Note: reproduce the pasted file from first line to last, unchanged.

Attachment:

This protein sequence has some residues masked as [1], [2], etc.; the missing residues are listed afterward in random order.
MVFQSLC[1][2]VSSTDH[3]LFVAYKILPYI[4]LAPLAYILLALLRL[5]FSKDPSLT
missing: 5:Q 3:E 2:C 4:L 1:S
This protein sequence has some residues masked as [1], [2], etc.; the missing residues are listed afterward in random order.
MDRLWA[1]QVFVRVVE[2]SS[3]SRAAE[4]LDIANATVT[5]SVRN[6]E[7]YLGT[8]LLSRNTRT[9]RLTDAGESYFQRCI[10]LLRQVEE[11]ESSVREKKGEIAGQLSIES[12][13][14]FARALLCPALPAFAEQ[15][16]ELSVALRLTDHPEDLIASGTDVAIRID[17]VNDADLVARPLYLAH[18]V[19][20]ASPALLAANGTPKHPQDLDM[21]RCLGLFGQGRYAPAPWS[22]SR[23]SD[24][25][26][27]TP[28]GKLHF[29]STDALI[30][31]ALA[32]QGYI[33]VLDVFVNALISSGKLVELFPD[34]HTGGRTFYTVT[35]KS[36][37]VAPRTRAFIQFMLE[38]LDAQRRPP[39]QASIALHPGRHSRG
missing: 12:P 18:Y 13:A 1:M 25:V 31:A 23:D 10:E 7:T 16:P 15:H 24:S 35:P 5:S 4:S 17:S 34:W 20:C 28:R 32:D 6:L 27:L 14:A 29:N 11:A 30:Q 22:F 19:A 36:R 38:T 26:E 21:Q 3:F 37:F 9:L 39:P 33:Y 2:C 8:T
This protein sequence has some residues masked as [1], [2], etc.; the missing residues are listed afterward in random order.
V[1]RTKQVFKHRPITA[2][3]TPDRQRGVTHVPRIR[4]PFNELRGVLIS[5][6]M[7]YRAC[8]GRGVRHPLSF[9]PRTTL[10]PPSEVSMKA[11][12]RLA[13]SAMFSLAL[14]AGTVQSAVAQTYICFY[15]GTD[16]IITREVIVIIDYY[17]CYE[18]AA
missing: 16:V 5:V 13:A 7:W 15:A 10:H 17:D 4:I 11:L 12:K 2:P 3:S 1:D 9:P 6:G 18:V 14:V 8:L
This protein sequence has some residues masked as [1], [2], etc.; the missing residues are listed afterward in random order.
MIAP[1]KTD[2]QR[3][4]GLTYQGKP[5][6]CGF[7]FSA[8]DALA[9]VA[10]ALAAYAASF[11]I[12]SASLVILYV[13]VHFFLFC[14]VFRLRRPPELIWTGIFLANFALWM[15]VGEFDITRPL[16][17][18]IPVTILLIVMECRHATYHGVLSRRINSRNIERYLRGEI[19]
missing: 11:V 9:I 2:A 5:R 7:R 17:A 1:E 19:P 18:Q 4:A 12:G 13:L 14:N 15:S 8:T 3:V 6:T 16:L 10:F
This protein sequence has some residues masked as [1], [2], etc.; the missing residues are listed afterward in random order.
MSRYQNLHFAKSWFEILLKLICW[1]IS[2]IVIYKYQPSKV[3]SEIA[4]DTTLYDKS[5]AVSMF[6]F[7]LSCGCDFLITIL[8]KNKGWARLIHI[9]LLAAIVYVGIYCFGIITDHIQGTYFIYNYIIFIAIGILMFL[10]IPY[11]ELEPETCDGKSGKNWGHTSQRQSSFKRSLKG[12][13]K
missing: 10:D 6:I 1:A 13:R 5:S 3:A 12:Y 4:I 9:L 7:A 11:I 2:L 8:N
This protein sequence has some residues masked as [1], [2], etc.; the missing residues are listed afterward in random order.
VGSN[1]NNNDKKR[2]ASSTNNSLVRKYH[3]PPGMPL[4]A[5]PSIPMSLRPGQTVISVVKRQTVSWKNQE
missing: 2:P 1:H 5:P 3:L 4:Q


This protein sequence has some residues masked as [1], [2], etc.; the missing residues are listed afterward in random order.
MVFQSLC[1][2]VSSTDH[3]LFVAYKILPYI[4]LAPLAYILLALLRL[5]FSKDPSLT
missing: 5:Q 3:E 2:C 4:L 1:S
This protein sequence has some residues masked as [1], [2], etc.; the missing residues are listed afterward in random order.
MDRLWA[1]QVFVRVVE[2]SS[3]SRAAE[4]LDIANATVT[5]SVRN[6]E[7]YLGT[8]LLSRNTRT[9]RLTDAGESYFQRCI[10]LLRQVEE[11]ESSVREKKGEIAGQLSIES[12][13][14]FARALLCPALPAFAEQ[15][16]ELSVALRLTDHPEDLIASGTDVAIRID[17]VNDADLVARPLYLAH[18]V[19][20]ASPALLAANGTPKHPQDLDM[21]RCLGLFGQGRYAPAPWS[22]SR[23]SD[24][25][26][27]TP[28]GKLHF[29]STDALI[30][31]ALA[32]QGYI[33]VLDVFVNALISSGKLVELFPD[34]HTGGRTFYTVT[35]KS[36][37]VAPRTRAFIQFMLE[38]LDAQRRPP[39]QASIALHPGRHSRG
missing: 12:P 18:Y 13:A 1:M 25:V 31:A 23:D 10:E 7:T 16:P 15:H 24:S 35:P 5:S 4:S 17:S 34:W 20:C 28:R 32:D 6:L 27:L 14:A 29:N 11:A 30:Q 22:F 19:A 36:R 38:T 26:E 21:Q 3:F 37:F 9:L 39:P 33:Y 2:C 8:T
This protein sequence has some residues masked as [1], [2], etc.; the missing residues are listed afterward in random order.
V[1]RTKQVFKHRPITA[2][3]TPDRQRGVTHVPRIR[4]PFNELRGVLIS[5][6]M[7]YRAC[8]GRGVRHPLSF[9]PRTTL[10]PPSEVSMKA[11][12]RLA[13]SAMFSLAL[14]AGTVQSAVAQTYICFY[15]GTD[16]IITREVIVIIDYY[17]CYE[18]AA
missing: 16:V 5:V 13:A 7:W 15:A 10:H 17:D 4:I 11:L 12:K 2:P 3:S 1:D 9:P 6:G 18:V 14:V 8:L
This protein sequence has some residues masked as [1], [2], etc.; the missing residues are listed afterward in random order.
MIAP[1]KTD[2]QR[3][4]GLTYQGKP[5][6]CGF[7]FSA[8]DALA[9]VA[10]ALAAYAASF[11]I[12]SASLVILYV[13]VHFFLFC[14]VFRLRRPPELIWTGIFLANFALWM[15]VGEFDITRPL[16][17][18]IPVTILLIVMECRHATYHGVLSRRINSRNIERYLRGEI[19]
missing: 11:V 9:I 2:A 5:R 7:R 17:A 1:E 19:P 18:Q 4:A 12:G 13:L 14:N 15:S 8:T 3:V 6:T 16:L 10:F
This protein sequence has some residues masked as [1], [2], etc.; the missing residues are listed afterward in random order.
MSRYQNLHFAKSWFEILLKLICW[1]IS[2]IVIYKYQPSKV[3]SEIA[4]DTTLYDKS[5]AVSMF[6]F[7]LSCGCDFLITIL[8]KNKGWARLIHI[9]LLAAIVYVGIYCFGIITDHIQGTYFIYNYIIFIAIGILMFL[10]IPY[11]ELEPETCDGKSGKNWGHTSQRQSSFKRSLKG[12][13]K
missing: 10:D 6:I 1:A 13:R 5:S 3:A 12:Y 4:I 9:L 7:A 11:I 2:L 8:N
This protein sequence has some residues masked as [1], [2], etc.; the missing residues are listed afterward in random order.
VGSN[1]NNNDKKR[2]ASSTNNSLVRKYH[3]PPGMPL[4]A[5]PSIPMSLRPGQTVISVVKRQTVSWKNQE
missing: 2:P 1:H 5:P 3:L 4:Q